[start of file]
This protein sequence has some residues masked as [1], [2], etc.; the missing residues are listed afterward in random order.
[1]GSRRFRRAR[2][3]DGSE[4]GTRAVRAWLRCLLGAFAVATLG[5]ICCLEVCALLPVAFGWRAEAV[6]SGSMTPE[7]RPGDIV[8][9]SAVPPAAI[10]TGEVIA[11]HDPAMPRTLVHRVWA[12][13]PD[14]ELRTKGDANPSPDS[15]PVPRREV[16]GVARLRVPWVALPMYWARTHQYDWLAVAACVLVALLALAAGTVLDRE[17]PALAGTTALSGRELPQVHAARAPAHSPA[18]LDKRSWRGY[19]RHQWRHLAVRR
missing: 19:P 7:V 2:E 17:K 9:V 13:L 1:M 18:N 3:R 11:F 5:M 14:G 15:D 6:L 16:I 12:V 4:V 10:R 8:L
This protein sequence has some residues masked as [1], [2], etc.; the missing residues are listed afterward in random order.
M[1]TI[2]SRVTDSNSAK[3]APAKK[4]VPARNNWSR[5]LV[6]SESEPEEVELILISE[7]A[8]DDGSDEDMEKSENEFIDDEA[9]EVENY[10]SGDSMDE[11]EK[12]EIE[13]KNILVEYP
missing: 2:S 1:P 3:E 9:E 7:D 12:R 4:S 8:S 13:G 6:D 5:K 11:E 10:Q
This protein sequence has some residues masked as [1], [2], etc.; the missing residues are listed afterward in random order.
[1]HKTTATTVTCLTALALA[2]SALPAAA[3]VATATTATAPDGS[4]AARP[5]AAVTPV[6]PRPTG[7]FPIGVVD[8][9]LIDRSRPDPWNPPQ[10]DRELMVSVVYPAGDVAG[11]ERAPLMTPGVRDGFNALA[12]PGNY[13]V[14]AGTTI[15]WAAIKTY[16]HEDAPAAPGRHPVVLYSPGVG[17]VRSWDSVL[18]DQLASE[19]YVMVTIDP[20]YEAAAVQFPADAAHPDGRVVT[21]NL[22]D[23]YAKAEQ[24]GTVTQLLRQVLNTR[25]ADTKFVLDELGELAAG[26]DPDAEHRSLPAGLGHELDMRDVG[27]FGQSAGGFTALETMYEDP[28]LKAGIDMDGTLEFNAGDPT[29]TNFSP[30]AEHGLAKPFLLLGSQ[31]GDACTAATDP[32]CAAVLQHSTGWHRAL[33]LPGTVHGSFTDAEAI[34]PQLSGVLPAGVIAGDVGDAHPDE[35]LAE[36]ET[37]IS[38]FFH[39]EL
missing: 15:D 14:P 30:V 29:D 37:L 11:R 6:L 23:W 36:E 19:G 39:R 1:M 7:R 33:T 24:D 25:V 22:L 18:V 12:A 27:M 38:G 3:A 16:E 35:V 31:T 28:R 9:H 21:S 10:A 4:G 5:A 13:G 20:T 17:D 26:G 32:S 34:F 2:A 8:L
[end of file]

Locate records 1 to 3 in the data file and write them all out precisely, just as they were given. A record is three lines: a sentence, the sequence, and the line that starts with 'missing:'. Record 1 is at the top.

This protein sequence has some residues masked as [1], [2], etc.; the missing residues are listed afterward in random order.
[1]GSRRFRRAR[2][3]DGSE[4]GTRAVRAWLRCLLGAFAVATLG[5]ICCLEVCALLPVAFGWRAEAV[6]SGSMTPE[7]RPGDIV[8][9]SAVPPAAI[10]TGEVIA[11]HDPAMPRTLVHRVWA[12][13]PD[14]ELRTKGDANPSPDS[15]PVPRREV[16]GVARLRVPWVALPMYWARTHQYDWLAVAACVLVALLALAAGTVLDRE[17]PALAGTTALSGRELPQVHAARAPAHSPA[18]LDKRSWRGY[19]RHQWRHLAVRR
missing: 19:P 7:V 2:E 17:K 9:V 13:L 1:M 18:N 3:R 11:F 5:M 14:G 15:D 6:L 16:I 12:V 4:V 10:R 8:L
This protein sequence has some residues masked as [1], [2], etc.; the missing residues are listed afterward in random order.
M[1]TI[2]SRVTDSNSAK[3]APAKK[4]VPARNNWSR[5]LV[6]SESEPEEVELILISE[7]A[8]DDGSDEDMEKSENEFIDDEA[9]EVENY[10]SGDSMDE[11]EK[12]EIE[13]KNILVEYP
missing: 2:S 1:P 3:E 9:E 7:D 12:R 4:S 8:S 13:G 6:D 5:K 11:E 10:Q
This protein sequence has some residues masked as [1], [2], etc.; the missing residues are listed afterward in random order.
[1]HKTTATTVTCLTALALA[2]SALPAAA[3]VATATTATAPDGS[4]AARP[5]AAVTPV[6]PRPTG[7]FPIGVVD[8][9]LIDRSRPDPWNPPQ[10]DRELMVSVVYPAGDVAG[11]ERAPLMTPGVRDGFNALA[12]PGNY[13]V[14]AGTTI[15]WAAIKTY[16]HEDAPAAPGRHPVVLYSPGVG[17]VRSWDSVL[18]DQLASE[19]YVMVTIDP[20]YEAAAVQFPADAAHPDGRVVT[21]NL[22]D[23]YAKAEQ[24]GTVTQLLRQVLNTR[25]ADTKFVLDELGELAAG[26]DPDAEHRSLPAGLGHELDMRDVG[27]FGQSAGGFTALETMYEDP[28]LKAGIDMDGTLEFNAGDPT[29]TNFSP[30]AEHGLAKPFLLLGSQ[31]GDACTAATDP[32]CAAVLQHSTGWHRAL[33]LPGTVHGSFTDAEAI[34]PQLSGVLPAGVIAGDVGDAHPDE[35]LAE[36]ET[37]IS[38]FFH[39]EL
missing: 15:D 14:P 30:V 29:D 37:L 11:R 6:L 23:W 36:E 19:G 39:R 1:M 7:R 33:T 24:D 25:V 22:L 18:V 12:A 27:M 38:G 3:A 16:E 35:V 31:T 28:R 9:H 21:S 10:A 4:G 5:A 13:G 20:T 17:D 26:G 32:S 34:F 2:A 8:L